TRANSPORT in many of Pakistan’s cities has become a serious public safety issue, endangering countless lives each day. From rickety, over-loaded busses to hard-pressed wagons and vans, the lack of decent public transport is an increasingly urgent issue — given that, without it, people are left to fend for themselves in private vehicles that are neither inspected for safety, nor for the competence of their drivers.
The latest reminder of this came on Saturday, when in Karachi’s Orangi Town a school van carrying children caught fire, reportedly because of faulty wiring. It appears that the van was stuck in gravel and, as the driver gunned the engine to escape the trap, the vehicle may have overheated. Four children were injured. While it is believable that, as he maintains, the driver helped the children present in his carriage, it is also true that the lack of reliable and safe public transport is the reason such sad incidents occur. The following day, the police booked the driver of this particular van, with the relevant station house officer confirming that a case has been registered under sections of the Pakistan Penal Code relating to causing hurt by mistake, and causing damage. Certainly, a thorough investigation is needed to ascertain where exactly the blame lies — a malfunctioning vehicle, a gravel pit that ought not to have been there in the first place, or driving incapacity. But beyond that lies the fact that the children in the van, particularly those injured, are faced with the challenge of recovering from such a traumatic experience. This is far from the first time that children have been put at grave risk by irresponsible private-vehicle owners; there have been all too many school van tragedies caused by CNG-cylinder blasts and terrifying accidents. The only solution lies in the state — or each province — finding within itself the capacity to set up reliable public transport systems that are operated under inspection and supervision mechanisms. Without that, citizens old and young will always be at risk.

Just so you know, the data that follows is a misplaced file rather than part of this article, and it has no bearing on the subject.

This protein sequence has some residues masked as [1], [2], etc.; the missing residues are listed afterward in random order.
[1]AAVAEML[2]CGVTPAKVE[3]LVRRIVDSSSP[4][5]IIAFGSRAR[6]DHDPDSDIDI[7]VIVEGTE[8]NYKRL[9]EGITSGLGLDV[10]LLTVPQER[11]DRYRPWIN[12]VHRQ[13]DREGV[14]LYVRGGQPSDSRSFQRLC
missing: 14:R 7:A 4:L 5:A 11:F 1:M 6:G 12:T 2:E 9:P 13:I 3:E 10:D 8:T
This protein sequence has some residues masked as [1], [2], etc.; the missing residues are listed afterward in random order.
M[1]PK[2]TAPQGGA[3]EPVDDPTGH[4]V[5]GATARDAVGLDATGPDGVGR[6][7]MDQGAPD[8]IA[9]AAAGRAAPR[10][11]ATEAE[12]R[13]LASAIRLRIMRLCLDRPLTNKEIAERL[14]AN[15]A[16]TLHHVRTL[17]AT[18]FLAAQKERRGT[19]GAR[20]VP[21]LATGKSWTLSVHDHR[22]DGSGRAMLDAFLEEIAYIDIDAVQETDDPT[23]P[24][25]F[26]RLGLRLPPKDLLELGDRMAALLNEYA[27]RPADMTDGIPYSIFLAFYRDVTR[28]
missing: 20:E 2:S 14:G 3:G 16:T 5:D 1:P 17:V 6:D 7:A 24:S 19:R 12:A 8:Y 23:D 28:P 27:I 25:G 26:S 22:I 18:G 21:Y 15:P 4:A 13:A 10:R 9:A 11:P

Published in Dawn, January 9th, 2019